¶25 In its third proposition, defendant argues that the trial court erred in admitting into evidence the certificate of title on the ground it was void because the purported signature of Mae Payne had not been sworn to before a notary public as required by 47 O.S. 1961 § 23.6 . However, in Als Auto Sales v. Moskowitz, 203 Okl. 611, 224 P.2d 588, 591, we held that 47 O.S. 1961 § 23.6 * * * does not expressly provide that sales made without complying with the requirements shall be void and a violation of said act does not invalidate the sale or prevent title from passing." In Williams v. Williams, Okl., 274 P.2d 359, 362, this Court, with reference to the transfer of title to an automobile, held that "(a) valid passing of title (ownership) may be accomplished without it." For these reasons, and the further one that the trial court instructed the jury that the certificate was not necessarily controlling in determining the ownership of the automobile, we do not agree with defendant's contention.

¶26 Defendant further argues that the trial court erred in admitting into evidence plaintiff's testimony concerning his alleged telephone conversation with David Eldridge, an employee of defendant. Defendant contends that as this testimony was the only evidence introduced as to the manner in which the loss occurred, then if such evidence was improperly admitted, plaintiff failed to prove an essential element of his cause of action.

¶27 However, this contention fails to take into account other evidence submitted below and the trial court's instructions. As noted earlier herein, plaintiff testified he spoke by telephone to several of defendant's employees, one of whom was David Eldridge. Plaintiff also introduced a check from a salvage company payable to defendant which had been endorsed by defendant to plaintiff. In its instruction number five, the trial court submitted to the jury the question whether defendant's actions had constituted a waiver of a formal written proof of loss. Although at trial defendant objected to the form of the instruction, it does not argue this objection in its brief on appeal. In our opinion, this issue of the manner in which the loss occurred was properly submitted to the jury and error, if any, in admitting the evidence concerning the Eldridge telephone conversation was harmless.

¶28 In its third proposition, defendant also contends that the trial court erred in excluding certain testimony of witness Otha McGlassen. From the record, it appears that the excluded testimony was either cumulative or concerned the impression witness had obtained from alleged statements made to him by plaintiff's attorney. In our opinion, the exclusion of such testimony was not prejudicial.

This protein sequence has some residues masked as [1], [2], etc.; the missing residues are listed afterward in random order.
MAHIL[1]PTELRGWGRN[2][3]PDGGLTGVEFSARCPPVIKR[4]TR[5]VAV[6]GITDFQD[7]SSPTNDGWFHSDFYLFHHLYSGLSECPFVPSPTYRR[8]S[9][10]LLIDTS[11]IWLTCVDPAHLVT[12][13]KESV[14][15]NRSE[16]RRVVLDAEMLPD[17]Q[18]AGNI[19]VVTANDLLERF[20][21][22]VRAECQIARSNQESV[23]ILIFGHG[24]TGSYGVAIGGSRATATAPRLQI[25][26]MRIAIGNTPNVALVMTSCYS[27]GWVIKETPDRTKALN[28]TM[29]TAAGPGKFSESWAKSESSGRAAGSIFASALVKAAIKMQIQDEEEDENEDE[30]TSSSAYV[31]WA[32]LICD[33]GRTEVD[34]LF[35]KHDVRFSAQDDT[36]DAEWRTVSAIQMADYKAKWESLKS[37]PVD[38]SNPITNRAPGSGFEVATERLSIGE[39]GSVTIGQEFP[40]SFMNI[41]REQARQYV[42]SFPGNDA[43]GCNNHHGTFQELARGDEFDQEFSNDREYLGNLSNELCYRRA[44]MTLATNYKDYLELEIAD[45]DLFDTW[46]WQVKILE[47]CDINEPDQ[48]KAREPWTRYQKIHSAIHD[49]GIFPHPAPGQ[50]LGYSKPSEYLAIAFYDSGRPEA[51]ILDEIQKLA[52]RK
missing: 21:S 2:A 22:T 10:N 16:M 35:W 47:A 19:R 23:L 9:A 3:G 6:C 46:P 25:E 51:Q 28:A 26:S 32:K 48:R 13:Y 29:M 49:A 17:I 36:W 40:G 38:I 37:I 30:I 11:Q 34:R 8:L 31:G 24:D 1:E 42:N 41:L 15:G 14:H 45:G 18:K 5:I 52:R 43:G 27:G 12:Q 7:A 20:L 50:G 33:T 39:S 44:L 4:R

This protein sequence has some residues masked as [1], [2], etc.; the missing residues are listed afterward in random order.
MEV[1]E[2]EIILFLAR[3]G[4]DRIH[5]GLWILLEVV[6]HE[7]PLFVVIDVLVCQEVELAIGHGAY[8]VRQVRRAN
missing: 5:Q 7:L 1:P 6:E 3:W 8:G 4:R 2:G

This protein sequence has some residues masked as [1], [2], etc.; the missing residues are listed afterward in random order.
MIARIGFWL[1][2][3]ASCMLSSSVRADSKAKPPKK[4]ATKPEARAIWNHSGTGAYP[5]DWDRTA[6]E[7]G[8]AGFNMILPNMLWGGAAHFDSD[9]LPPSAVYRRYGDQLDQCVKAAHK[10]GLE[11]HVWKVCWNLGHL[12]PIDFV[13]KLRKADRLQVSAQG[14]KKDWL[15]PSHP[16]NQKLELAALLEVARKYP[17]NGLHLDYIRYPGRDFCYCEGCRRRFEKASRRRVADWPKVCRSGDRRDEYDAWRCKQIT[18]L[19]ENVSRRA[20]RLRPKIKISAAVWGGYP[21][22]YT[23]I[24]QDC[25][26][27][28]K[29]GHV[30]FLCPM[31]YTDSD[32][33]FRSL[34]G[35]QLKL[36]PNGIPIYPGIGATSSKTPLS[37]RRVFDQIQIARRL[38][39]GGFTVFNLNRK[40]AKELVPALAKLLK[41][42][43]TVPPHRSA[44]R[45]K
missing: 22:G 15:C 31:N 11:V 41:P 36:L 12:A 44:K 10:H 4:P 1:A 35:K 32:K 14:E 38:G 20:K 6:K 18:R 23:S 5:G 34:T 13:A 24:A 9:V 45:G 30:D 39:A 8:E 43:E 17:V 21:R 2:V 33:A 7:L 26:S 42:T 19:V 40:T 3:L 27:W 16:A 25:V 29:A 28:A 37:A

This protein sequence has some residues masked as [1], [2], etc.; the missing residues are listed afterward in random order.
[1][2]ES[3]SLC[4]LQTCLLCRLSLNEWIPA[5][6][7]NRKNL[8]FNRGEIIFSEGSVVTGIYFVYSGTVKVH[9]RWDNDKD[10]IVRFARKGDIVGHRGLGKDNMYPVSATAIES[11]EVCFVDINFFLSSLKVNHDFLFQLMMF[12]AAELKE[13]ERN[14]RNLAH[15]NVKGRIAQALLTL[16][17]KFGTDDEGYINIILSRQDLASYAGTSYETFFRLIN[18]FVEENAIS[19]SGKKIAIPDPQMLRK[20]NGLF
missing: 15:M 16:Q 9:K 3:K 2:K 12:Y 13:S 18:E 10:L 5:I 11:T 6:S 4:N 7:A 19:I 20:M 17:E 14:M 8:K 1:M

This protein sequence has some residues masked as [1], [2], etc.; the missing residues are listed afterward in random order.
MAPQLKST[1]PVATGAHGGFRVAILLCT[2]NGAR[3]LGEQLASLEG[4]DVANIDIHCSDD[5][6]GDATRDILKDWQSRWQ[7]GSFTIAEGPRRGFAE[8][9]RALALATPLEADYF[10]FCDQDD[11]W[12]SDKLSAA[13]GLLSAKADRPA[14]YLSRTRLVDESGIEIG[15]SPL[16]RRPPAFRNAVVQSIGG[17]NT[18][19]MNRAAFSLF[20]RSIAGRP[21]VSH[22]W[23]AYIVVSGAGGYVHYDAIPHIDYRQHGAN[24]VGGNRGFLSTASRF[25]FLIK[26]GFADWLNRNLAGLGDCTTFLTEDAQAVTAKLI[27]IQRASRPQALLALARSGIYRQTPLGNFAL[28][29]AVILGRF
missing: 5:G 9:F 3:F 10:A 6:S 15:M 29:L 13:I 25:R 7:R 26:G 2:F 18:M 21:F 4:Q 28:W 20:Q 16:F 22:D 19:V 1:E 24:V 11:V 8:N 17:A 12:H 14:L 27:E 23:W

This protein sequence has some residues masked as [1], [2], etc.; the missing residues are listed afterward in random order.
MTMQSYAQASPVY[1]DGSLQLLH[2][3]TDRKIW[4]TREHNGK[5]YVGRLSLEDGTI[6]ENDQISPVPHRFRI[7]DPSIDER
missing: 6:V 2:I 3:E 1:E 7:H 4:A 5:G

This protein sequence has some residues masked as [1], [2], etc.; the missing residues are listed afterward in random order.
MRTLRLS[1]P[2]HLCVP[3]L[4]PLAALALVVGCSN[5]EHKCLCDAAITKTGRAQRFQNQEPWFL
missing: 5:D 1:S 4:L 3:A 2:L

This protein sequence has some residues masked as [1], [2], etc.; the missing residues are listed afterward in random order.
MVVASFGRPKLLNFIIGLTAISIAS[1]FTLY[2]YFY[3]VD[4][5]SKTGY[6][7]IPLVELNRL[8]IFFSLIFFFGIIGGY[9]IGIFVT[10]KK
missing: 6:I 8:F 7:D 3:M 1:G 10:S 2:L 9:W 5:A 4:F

¶29 In its fourth proposition, defendant argues the Corvette automobile was not owned by plaintiff, or if so owned, was encumbered and plaintiff had only a $2,500.00 equity in it. Suffice it to say that these matters were in effect submitted to the jury and a verdict was returned for plaintiff.

¶30 However, we do agree that the amount of the verdict is not fully supported by the evidence. Plaintiff, on several occasions admitted that he had paid approximately $3,750 for the Corvette. Defendant's expert witness testified that the wholesale value of the Corvette at the time of loss was approximately $3,600 to $3,800. In our opinion, this evidence, in view of plaintiff's own testimony, would support a judgment of not more than $3,750. The trial court's judgment is therefore modified to $3,750, less salvage as agreed upon.

¶31 The judgment of the trial court, as modified, is affirmed.

¶32 The case made includes a copy of a supersedeas bond executed by the defendant, as principal, and Transamerica Insurance Company, a corporation, as surety. Pursuant to the provisions of 12 O.S. 1961 § 971 , judgment is hereby rendered against said Transamerica Insurance Company, in favor of the plaintiff in the trial court, K.B. Baker, an individual, doing business as Baker Motor Company, in the principal amount of $3597.50, together with interest at the rate of six per centum (6%) per annum from the 17th day of December, 1964, until paid, and all costs of the action in the trial court and one-half of the costs of this appeal; and the trial court hereby is directed to enter and enforce this judgment against said surety as if rendered in that court.


¶34 DAVISON, J., concurs in result.

¶35 BERRY and McINERNEY, JJ., dissent.